The ongoing effort to minimize the rate and impact of fractures

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By Professor Celia Marr

In Thoroughbred racing, musculoskeletal injury is a major safety concern and is the leading reason for days lost to training.  Musculoskeletal injury is the greatest reason for horse turnover in racing stables, with financial implications for the owner and the racing industry. Injuries, particularly on race day, have an impact on public perception of racing.  

Upper limb and pelvis fractures are less common than lower limb fractures, but they can lead to fatalities. Reducing the overall prevalence of fractures is critical and, at the very least, improving the rate of detection of fractures in their early stages so the horse can be withdrawn from racing with a recoverable injury will be a big step forwards in racehorse welfare. Currently, we lack information on the outcomes following fracture, and an article recently published in the Equine Veterinary Journal (EVJ) from the veterinary team at the Hong Kong Jockey Club (HKJC) addressed this important knowledge gap.

Hong Kong Fracture Outcome Study

The HKJC veterinary team is in a unique position to carry out this work because their centralized and computerized database of clinical records, together with racing and retirement records, allows them to document follow-up, which is all but impossible elsewhere in the world. Dr. Leah McGlinchey, working with vets in Hong Kong and researchers from the Royal Veterinary College in London, reviewed clinical records from 2003 to 2014 to identify racehorses that suffered a fracture or fractures to the bones of the upper limb or the pelvis during training or racing, confirmed by nuclear scintigraphy, radiography, ultrasonography, or autopsy.

During these 11 racing seasons there were an average of 1468 horses in training each year, amounting to 102,785 starts over 8147 races, with 11% on dirt tracks and the rest on turf. McGlinchey found records of 108 racehorses that sustained 129 upper limb or pelvic fractures during 119 injury events. The most commonly fractured bone was the humerus at 50%, followed by the tibia at 30%. Nine horses sustained fractures that led to their immediate demise, five involving the scapula and four involving the humerus.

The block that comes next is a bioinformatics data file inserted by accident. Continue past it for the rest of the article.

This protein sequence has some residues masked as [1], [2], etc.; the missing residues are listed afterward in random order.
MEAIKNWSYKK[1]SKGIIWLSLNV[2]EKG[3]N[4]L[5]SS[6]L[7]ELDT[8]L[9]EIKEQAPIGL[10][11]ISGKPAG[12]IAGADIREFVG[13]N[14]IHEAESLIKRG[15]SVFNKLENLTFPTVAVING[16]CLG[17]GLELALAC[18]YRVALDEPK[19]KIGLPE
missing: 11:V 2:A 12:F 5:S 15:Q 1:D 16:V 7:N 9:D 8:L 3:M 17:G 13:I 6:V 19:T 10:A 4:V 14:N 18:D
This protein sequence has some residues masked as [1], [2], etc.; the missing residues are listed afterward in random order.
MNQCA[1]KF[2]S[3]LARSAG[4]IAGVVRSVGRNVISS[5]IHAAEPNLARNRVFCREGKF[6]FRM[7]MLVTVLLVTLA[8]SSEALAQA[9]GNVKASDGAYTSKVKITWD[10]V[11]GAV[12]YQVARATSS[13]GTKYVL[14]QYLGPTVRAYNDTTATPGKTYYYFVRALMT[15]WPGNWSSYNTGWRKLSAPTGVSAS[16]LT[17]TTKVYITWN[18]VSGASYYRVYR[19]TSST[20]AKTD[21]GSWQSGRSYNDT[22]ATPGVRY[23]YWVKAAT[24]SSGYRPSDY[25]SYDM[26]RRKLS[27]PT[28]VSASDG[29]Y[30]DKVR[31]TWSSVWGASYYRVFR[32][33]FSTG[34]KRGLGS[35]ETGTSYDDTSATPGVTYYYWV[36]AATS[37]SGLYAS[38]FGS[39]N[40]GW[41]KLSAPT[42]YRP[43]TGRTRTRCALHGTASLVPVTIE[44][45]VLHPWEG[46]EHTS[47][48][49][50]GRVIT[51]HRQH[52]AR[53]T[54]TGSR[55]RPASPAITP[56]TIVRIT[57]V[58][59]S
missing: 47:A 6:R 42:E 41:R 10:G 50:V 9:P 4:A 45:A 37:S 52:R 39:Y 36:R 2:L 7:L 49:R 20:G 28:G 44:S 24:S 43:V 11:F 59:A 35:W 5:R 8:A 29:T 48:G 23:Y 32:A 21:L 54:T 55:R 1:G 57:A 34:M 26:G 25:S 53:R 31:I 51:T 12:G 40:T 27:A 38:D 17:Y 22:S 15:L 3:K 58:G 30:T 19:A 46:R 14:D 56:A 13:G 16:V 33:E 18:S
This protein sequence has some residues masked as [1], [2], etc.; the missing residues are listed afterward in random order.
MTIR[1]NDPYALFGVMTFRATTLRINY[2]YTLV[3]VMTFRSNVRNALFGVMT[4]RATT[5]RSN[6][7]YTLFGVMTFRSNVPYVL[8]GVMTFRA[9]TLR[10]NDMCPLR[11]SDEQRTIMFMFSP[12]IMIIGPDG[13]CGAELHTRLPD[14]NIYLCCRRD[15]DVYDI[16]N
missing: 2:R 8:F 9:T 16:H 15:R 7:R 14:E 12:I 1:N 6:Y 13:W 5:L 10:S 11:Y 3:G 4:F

The majority (65%) of fractures occurred in training.  The overall incidence of upper limb and pelvic fractures in Hong Kong was three per 10,000 starts, and there were very similar incidences comparing both turf and dirt surfaces. The fatality rate due to upper limb and pelvic fracture was 0.8 per 10,000 starts. Over comparable time periods, race day upper limb and pelvic fracture rates were four per 10,000 starts in the UK, while race day fatalities were 1.8 per 10,000 starts in the UK and 1.9 per 10,000 in California; thus, rates of upper limb and pelvic fracture and fatality were lower in Hong Kong than in other racing jurisdictions.  Differences in training and racing regimens, racehorse surveillance, and veterinary care will vary across these racing centers, leading to different risk profiles for horses racing in these different locations.

This CT image taken during an autopsy, shows a comminuted fracture with multiple bone fragments.

This CT image taken during an autopsy, shows a comminuted fracture with multiple bone fragments.

All horses presented with lameness but importantly, the lameness grade was not necessarily very high. Indeed, 6.7% of the horses were Grade 1 of 5 lame, and 30.3% were Grade 2 of 5 lame, highlighting how important it is to rest and investigate mild new lameness. Typically, stress fractures cause acute lameness following fast work that soon eases in severity, and incipient fracture of the upper limb and pelvis can present as mild lameness with a subtle onset, which is all too easy to overlook. The degree of lameness associated with stress fracture is typically greatest when the scapula is involved and progressively less severe with the tibia, humerus, or radius. The diagnosis is all too obvious once severe, complete fracture has occurred.  In many cases, however, a diagnosis cannot be immediately made. Nuclear scintigraphy (also known as bone scanning) is the most sensitive method to detect stress fractures of the long bones and pelvis, although radiography and ultrasonography may also be useful.

Following fracture, all of the Hong Kong horses had a period of box rest followed by handwalking only. Three-quarters of these horses returned to racing a median of 169 days after sustaining the fracture; these made numerous starts, and 45 won.  In total, 59 horses had retired from training, 23 of which retired without returning to racing and, in 13 of these cases, with retirement directly attributable to the upper limb fracture.



August - October 2018, issue 49 (PRINT)


August - October 2018, issue 49 (DOWNLOAD)


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